From 1955 through 1968 he made selections from, or abridged reading versions of, long classics that were staples in the curriculum: novels by Tolstoy, Dostoevsky, Ross Lockridge, Dickens, Romain Rolland, and Thackeray in addition to Johnson's Lives of the Poets, Bulfinch's Mythology, and works by Plutarch, Boswell, and Vasari—thirteen volumes in all. Meanwhile, over the same period, slightly extended, he served as general editor for Harcourt, Brace & World's "Adventures in Good Books" textbook series, editing six of the fifteen volumes himself; edited two essay anthologies for other publishers; edited Laurel paperbacks of selected works by Voltaire, Balzac, and Mark Twain, as well as seven annotated plays by Shakespeare; and edited two or three other textbooks, including a selection from the poetry of Longfellow.[17]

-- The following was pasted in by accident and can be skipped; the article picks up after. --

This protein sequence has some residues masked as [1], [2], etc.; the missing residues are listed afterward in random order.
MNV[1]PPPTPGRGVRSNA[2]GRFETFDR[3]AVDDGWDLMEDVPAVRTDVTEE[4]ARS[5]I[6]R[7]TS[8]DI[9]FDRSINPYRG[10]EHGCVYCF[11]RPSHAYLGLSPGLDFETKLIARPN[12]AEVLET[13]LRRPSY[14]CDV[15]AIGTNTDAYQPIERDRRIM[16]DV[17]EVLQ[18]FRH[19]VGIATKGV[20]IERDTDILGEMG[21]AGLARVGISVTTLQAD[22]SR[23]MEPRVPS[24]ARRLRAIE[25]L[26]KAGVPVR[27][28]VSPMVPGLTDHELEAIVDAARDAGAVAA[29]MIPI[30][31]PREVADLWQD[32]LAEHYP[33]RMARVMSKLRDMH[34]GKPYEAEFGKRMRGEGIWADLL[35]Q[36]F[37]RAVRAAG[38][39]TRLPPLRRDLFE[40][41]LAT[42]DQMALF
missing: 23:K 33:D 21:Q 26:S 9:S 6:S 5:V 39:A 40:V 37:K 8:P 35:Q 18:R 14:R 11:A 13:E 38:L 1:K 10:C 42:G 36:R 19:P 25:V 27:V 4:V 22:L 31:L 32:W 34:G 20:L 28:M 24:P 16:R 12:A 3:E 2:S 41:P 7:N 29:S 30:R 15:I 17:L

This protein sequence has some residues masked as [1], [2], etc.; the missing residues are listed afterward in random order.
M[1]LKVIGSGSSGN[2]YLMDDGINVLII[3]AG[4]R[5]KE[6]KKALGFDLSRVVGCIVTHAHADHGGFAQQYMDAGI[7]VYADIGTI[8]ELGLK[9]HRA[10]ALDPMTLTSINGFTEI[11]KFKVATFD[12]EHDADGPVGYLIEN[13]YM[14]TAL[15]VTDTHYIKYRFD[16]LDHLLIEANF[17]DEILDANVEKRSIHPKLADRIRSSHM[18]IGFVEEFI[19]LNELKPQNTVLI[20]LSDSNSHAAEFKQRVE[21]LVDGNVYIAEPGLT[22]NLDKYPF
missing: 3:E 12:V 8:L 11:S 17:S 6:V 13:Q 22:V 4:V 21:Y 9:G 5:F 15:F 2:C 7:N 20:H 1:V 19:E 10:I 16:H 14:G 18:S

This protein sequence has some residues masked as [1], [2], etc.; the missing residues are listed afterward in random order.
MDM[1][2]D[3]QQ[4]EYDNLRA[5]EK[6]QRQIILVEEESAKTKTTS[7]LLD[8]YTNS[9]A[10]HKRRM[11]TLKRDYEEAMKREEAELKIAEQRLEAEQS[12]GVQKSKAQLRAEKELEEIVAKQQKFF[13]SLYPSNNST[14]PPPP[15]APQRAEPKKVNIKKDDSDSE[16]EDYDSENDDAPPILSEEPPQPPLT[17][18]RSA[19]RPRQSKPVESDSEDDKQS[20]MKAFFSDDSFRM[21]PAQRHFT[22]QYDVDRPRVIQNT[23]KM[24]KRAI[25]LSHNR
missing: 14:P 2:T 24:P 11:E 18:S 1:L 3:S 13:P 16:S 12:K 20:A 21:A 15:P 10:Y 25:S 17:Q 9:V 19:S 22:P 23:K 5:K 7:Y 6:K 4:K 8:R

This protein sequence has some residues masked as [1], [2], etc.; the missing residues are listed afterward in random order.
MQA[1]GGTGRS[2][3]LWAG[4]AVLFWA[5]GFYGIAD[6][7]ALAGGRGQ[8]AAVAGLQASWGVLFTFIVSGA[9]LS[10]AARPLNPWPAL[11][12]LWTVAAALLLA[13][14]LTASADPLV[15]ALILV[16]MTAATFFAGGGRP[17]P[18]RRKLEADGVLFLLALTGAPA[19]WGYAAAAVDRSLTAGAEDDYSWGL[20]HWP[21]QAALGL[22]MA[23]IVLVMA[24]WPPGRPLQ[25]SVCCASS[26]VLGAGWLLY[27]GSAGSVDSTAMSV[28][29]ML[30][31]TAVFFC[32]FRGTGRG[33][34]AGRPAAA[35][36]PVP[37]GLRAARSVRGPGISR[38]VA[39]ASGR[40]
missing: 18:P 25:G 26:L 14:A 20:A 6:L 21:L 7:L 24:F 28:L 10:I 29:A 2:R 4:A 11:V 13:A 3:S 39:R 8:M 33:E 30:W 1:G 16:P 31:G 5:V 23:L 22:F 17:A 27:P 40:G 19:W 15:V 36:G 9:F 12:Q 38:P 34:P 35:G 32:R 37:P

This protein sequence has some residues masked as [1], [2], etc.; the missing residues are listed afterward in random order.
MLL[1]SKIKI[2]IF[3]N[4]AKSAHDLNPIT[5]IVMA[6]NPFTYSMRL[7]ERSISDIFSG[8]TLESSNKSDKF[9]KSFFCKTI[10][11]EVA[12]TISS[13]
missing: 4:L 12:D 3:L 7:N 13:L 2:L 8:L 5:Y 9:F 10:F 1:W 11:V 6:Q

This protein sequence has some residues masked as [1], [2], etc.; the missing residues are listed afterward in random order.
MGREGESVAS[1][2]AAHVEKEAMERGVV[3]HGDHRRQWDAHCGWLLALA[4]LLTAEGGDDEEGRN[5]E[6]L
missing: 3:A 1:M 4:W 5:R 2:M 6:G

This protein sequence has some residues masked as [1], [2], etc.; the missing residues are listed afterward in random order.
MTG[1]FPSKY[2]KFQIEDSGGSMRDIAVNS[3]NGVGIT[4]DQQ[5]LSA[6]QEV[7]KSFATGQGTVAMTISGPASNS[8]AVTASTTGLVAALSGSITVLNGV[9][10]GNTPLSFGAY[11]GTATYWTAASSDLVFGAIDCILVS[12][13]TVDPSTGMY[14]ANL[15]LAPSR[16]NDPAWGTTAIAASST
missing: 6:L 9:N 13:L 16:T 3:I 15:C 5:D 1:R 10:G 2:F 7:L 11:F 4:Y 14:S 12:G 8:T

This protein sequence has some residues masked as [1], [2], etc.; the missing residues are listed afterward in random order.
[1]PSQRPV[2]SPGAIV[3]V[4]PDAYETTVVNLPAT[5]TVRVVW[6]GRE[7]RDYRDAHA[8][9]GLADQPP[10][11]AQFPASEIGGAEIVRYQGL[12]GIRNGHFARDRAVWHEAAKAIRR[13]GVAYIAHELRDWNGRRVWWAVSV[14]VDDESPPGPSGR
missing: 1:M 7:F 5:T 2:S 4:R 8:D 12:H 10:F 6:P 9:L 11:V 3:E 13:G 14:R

The bulk of Fuller's work as a critic consists of book reviews in the Saturday Review and major New York newspapers. He was book review editor of the Wall Street Journal for 32 years. In 1969 and 1973 he served on the selection jury for the Pulitzer Prize for Fiction.[18] He also published several critical essays and two more books of literary criticism, companion surveys of the contemporary literary scene springing from his deep familiarity as a reviewer. The first focuses on aspects of mid-century taste that he found deplorable; the second calls for greater appreciation of selected writers whose work, though then unfashionable, represents what to Fuller are enduring values. Man in Modern Fiction (1958) is aptly subtitled "some minority opinions on contemporary American writing." As an adherent of traditional Christian humanism Fuller decried the emphasis on human depravity, the denial of freedom and moral responsibility, and the embrace of meaninglessness that he found characteristic of such novelists as Nelson Algren, James Jones, Norman Mailer, and Jack Kerouac, representing what he later would call "the post-Chatterley deluge."[19] The eight National Book Award choices to date reflected, he believed, this prevailing taste. But he saw encouraging signs of a counter-trend, an emergence of good writers "in the great tradition of man as a rational, free, responsible, purposeful—even though fallible and imperfect—creature of God,"[20] and in Books with Men behind Them (1962) (whose title derives from a mot of Emerson's) he named more than a dozen such writers and singled out seven for extensive analysis: Thornton Wilder, Gladys Schmitt, Alan Paton, C. P. Snow, C. S. Lewis, J. R. R. Tolkien, and Charles Williams. On two of the Inklings Fuller would have more to say a few years later.[21]